Since the declaration of a final cease-fire between Israel and Hamas last month, there has been very little movement to resolve the situation in Gaza. With the Middle East preoccupied by the threat of Islamic extremism as well as the growing rivalries between Arab states over how to handle these threats, there appears to be little appetite in the Arab world to deal with the Palestinian issue. “It is striking to me that even during [this summer’s] Gaza war, you were seeing widespread demonstrations in Europe, but not in the Arab world,” Elliott Abrams, who served as deputy national security advisor for President George W. Bush, told JNS.org.
“Open Hillel” wants the Jewish campus umbrella represented at more than 550 schools to allow the expression of more diverse points of view, including those critical of Israel. Hillel International believes it is already highly inclusive, but will not compromise on guidelines that state it will not “partner with, house or host organizations, groups or speakers that delegitimize, demonize or apply a double standard to Israel.” On Sept. 9, Hillel President and CEO Eric Fingerhut said he met with Open Hillel student representatives in Boston “in order to listen to their concerns and to personally convey that Hillel welcomes all Jewish students no matter their politics or perspectives.”
Prime Minister Benjamin Netanyahu, the leader of the Jewish state, has called for the creation of an independent Kurdish state. But some experts question the viability of the idea, citing the Islamic State terror group’s initial ability to overwhelm the Kurdish Peshmerga forces. “It showed the limitation of what the Kurds can do without American support and without the consent and support of the two big neighbors, Iran and Turkey,” said Tony Badran, a research fellow at the Foundation for Defense of Democracies.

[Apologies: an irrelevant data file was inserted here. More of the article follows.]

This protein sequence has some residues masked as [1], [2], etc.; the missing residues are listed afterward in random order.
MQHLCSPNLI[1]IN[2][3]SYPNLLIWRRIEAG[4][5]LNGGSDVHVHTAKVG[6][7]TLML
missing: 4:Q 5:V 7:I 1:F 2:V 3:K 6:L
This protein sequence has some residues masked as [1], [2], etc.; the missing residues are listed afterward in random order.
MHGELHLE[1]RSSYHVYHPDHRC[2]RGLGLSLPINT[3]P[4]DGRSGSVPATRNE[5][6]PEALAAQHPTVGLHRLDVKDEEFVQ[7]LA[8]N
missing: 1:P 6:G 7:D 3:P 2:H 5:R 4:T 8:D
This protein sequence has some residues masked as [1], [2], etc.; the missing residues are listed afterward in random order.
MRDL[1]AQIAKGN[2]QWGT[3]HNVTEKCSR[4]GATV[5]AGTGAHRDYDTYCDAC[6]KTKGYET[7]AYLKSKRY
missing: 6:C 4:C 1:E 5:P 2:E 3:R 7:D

The self-labeled “pro-Israel, pro-peace” lobby J Street states that it opposes the Boycott, Divestment and Sanctions (BDS) movement against Israel, but its campus arm has sometimes come under scrutiny for partnering with anti-Israel organizations. In response to the latest such test case, at Swarthmore College in eastern Pennsylvania, J Street is clarifying that it in fact does “not have any problem” with co-sponsoring programs with pro-BDS groups.
The Islamic State terrorist group, experts say, has managed to brilliantly leverage its acquisitions—including land grabs, hostages, and oil—in a style that is part mafia, part bureaucratic. The group continues to be well-armed, flush with cash, and in possession of American and European captives. “[Islamic State’s] criminal activities—robbery, extortion, and trafficking—have helped the organization become the best-funded terrorist group in history,” U.S. Sens. Bob Casey and Marco Rubio wrote in a letter to Secretary of State John Kerry. “This wealth has helped expand their operational capacity and incentivized both local and foreign fighters to join them.”